Although Americans are reading more words today than they ever have, there is evidence that the content of that reading—much of it now done on the Internet—has become less and less challenging, and that student reading lists made up mostly of "fun," lightweight fiction are accelerating the trend.Yeah okay sounds good but... well look. I read a lot of stuff during a typical day that falls squarely in the "newspapers and magazines real-world knowledge" category. And I just checked my personal library record to note that of the 13 items I have currently checked out, only two of those are novels. The thing is, and I don't have any subtle way to put this and I'm sure most of the regular readers here will agree, outside of maybe Joe Cao's campaign finance staff, I'm probably one of the 5 or 10 dimmest folks allowed to move about this city on his own recognizance.
"People don't really understand the nature of reading. They feel that reading is a skill, that it's transferable, so once you're a good reader, you can read anything that's put in front of you," says Daniel Willingham, a University of Virginia cognitive psychologist who focuses on K-12 education. "But that's only true for decoding—what you learn until grade three or four. After that, when you see good readers versus poor readers, what you're looking at is mostly differences in the knowledge that kids bring to the reading. It's easy to read something when you already know something about the topic. And if you don't know about the topic, it's utterly opaque to you."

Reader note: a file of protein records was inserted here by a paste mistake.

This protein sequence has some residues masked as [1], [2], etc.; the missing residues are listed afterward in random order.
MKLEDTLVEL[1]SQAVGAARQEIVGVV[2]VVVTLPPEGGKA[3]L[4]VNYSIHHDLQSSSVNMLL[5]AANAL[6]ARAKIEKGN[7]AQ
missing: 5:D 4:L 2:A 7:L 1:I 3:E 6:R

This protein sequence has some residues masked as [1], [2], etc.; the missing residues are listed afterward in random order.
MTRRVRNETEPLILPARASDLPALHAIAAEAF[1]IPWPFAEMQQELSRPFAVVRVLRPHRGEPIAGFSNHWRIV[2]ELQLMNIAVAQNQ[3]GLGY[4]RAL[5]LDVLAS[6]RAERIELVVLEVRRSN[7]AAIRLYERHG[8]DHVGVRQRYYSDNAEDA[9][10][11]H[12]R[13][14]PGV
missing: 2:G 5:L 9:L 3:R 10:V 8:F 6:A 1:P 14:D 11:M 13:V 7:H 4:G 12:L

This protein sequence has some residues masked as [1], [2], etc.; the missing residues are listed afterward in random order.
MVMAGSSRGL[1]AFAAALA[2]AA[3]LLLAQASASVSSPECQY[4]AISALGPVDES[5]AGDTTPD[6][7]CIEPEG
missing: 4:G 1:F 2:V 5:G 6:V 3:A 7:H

That's why children should read newspapers and magazines, texts about nature and technology, and biographies—genres that increase real-world knowledge. This is especially important for poor children, who may not be exposed to as much "background" information at home: the random vocabulary, facts, and associations that make it easier to do well on tests like the NAEP and SAT, and to succeed in the workplace.
Meanwhile the three smartest individuals whose reading habits I am somewhat familiar with are Menckles who reads mostly fantasy/sci-fi, my friend Rosalind who reads crime drama, and my friend Daisy who reads and reviews an unfathomable.. and I mean truly inhuman.. quantity of "fiction of interest to lesbian, gay, bisexual, transgendered, queer, and questioning teenagers".
So, you know, to hell with that theory. Q. E. D. (whatever that means)